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Tuesday, 22 September 2009 06:41

Internode tests Pipe's sub cable, promises early customer benefits

Internode has become the first customer to test Pipe Networks' new PPC-1 fibre-optic cable, ahead of its official launch and is promising to revise its access plans to reflect PPC-1's lower connection costs to the US.

Internode says it gained access to its PPC-1 circuit on 21 September and has already conducted successful end-to-end packet flow tests between Australia and the US. PPC-2 runs from Sydney to Guam where it interconnects with other cables to provide links to the US and beyond.

Internode managing director Simon Hackett said PPC-1 had passed its first tests with flying colours. "PPC-1 has successfully demonstrated its performance by allowing Internode to send Internet Protocol (IP) packets end to end between Sydney and the US via Guam... Internode now has full confidence in the fibre-optic cable's readiness for official handover to foundation commercial customers, including Internode, on October 8."

Internode says it plans to revise a number of its Internet access plans after the official launch of PPC-1. "As well as putting downward pressure on international data transit prices, the PPC-1 link creates additional redundancy for Internode's data paths to the US," the company said. Once it has integrated the PPC-1 link into its network, Internode expects the PIPE cable to carry as much as one third of its total international data traffic.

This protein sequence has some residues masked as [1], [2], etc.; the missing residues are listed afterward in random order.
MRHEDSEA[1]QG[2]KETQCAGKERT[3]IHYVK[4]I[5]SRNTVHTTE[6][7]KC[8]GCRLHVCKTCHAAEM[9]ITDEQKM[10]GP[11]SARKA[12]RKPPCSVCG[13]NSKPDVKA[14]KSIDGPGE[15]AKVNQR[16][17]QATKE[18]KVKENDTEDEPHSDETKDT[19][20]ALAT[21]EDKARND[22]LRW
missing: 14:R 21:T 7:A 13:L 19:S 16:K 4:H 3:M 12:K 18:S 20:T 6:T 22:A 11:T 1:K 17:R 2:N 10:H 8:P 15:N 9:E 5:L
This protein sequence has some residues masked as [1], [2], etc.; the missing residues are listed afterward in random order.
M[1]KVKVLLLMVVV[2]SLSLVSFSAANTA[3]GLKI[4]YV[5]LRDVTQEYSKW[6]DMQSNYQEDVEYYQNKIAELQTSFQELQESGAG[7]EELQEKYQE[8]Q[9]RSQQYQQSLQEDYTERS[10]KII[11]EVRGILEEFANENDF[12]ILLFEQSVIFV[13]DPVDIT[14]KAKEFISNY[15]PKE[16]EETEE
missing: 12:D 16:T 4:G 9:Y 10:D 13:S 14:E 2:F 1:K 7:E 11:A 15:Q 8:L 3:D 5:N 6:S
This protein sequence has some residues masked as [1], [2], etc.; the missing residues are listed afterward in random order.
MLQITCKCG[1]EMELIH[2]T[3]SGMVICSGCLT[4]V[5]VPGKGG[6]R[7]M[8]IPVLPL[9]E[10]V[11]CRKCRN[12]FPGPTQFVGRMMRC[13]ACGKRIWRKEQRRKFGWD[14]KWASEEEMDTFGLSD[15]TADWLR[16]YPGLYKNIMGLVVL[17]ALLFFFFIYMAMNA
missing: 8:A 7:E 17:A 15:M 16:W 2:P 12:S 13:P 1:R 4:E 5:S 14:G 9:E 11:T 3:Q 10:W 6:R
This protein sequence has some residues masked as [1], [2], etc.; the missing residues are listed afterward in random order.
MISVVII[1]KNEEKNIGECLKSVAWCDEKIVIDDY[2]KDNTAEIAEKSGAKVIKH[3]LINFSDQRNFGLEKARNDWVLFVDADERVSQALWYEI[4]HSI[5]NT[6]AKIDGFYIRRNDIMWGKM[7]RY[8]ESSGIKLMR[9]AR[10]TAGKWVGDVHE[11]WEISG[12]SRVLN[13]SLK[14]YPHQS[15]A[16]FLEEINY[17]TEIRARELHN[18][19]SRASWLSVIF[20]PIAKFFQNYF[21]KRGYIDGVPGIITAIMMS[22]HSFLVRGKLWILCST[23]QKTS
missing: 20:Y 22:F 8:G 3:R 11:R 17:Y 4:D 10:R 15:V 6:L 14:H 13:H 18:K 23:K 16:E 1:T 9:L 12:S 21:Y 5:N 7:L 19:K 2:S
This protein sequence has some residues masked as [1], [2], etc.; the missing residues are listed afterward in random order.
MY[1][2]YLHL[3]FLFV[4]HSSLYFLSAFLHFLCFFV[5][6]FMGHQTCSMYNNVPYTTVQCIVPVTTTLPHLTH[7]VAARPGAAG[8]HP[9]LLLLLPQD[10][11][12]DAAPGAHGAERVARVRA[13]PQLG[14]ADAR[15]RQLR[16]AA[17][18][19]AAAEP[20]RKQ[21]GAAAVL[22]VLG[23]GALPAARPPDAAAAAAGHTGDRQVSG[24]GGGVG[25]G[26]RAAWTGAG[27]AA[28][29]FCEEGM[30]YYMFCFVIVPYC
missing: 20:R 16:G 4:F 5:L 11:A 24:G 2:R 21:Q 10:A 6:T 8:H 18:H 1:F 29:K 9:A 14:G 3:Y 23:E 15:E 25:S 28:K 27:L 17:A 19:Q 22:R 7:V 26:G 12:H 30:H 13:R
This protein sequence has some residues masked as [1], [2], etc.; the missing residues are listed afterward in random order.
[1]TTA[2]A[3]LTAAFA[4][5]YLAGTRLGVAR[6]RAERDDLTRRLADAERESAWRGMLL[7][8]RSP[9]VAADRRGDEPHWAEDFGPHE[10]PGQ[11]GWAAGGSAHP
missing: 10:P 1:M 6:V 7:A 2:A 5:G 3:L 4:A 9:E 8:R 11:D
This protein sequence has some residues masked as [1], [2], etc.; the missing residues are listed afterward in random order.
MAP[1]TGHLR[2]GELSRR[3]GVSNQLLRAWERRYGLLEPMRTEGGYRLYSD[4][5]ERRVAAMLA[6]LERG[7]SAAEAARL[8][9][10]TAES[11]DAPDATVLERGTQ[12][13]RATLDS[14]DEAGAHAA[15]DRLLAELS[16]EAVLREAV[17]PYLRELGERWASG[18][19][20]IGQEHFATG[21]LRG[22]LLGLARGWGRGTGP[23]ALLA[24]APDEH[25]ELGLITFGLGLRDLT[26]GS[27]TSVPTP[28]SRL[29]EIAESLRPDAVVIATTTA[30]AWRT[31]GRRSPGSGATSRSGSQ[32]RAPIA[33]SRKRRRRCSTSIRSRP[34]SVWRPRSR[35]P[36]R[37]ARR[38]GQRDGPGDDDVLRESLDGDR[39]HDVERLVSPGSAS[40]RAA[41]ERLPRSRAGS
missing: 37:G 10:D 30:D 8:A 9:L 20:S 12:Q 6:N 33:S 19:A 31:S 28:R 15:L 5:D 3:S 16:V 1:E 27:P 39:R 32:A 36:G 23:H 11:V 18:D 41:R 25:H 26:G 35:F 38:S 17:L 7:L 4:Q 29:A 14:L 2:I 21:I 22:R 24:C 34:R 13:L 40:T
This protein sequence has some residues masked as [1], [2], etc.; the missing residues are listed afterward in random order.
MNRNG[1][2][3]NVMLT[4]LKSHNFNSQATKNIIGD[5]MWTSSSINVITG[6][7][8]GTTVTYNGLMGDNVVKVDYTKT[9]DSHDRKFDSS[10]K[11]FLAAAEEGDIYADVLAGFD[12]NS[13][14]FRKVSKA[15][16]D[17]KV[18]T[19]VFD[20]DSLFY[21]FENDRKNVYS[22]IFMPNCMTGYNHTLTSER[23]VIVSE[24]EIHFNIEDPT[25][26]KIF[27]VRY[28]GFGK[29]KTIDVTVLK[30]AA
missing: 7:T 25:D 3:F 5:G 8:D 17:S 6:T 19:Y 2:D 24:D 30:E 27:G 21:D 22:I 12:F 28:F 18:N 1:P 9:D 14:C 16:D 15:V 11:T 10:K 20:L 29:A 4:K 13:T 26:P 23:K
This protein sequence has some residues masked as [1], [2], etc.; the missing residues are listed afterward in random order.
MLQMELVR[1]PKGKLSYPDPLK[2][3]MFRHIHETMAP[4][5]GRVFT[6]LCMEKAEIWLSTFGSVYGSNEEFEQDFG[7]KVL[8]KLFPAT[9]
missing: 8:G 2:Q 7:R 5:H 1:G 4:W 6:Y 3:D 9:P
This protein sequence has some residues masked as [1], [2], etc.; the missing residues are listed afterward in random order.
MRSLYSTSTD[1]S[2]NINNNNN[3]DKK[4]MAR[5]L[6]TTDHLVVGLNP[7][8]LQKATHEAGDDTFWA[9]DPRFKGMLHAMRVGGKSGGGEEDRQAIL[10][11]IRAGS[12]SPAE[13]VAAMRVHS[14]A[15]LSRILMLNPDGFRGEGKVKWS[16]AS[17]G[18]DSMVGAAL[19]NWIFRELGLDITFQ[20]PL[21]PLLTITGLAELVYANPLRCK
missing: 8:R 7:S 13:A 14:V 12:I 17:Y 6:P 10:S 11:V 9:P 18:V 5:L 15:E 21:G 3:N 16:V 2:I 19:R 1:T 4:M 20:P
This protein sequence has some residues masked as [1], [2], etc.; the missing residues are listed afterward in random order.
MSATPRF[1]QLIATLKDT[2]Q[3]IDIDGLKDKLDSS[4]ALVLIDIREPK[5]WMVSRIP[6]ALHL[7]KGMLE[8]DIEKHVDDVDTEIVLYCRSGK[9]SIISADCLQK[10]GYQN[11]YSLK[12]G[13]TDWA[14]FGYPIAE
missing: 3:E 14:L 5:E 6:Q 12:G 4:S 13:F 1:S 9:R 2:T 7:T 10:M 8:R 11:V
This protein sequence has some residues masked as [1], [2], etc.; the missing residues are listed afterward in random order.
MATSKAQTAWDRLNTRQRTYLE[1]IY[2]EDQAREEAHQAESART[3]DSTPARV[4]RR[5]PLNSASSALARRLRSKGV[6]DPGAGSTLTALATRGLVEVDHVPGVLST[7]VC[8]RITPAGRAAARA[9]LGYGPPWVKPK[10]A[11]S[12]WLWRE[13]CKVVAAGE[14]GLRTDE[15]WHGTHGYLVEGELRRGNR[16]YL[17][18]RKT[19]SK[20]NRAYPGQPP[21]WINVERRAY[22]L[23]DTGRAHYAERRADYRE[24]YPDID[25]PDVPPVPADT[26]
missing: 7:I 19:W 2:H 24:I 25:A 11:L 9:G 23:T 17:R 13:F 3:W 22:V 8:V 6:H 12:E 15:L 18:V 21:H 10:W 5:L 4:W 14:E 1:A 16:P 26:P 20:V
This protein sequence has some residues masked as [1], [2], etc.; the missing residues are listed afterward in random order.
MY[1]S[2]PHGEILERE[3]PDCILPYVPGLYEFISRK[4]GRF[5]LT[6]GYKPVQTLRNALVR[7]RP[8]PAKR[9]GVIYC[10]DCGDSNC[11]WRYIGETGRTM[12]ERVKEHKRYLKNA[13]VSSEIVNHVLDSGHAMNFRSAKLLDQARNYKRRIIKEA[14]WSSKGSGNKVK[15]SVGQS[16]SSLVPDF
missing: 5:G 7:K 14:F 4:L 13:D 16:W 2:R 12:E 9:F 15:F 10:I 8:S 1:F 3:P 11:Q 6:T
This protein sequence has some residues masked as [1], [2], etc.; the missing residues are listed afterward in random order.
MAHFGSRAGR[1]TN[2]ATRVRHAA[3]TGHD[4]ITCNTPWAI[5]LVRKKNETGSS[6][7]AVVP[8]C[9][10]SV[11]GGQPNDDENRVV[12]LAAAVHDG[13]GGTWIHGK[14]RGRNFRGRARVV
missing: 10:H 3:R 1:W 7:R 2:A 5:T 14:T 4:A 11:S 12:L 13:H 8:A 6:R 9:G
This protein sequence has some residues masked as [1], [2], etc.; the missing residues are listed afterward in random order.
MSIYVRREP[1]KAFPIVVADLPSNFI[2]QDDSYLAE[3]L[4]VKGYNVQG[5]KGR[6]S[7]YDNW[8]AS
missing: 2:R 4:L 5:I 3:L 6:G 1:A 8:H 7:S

Pipe Networks said that since PPC-1 carried its first optical signal on 23 August 2009, Pipe and the system's builder, Tyco, have been undertaking a rigorous testing regime on the system including full capacity testing, commissioning and acceptance testing of the submarine line terminal equipment (SLTE) and power feed equipment (PFE), and in the past week exhaustive confidence trials. "With these trials now nearing completion, PPC-1 has also been able to interconnect onward capacity from Tata Telecommunications to create end-to-end connectivity between Australia and the United States for testing," Pipe said.

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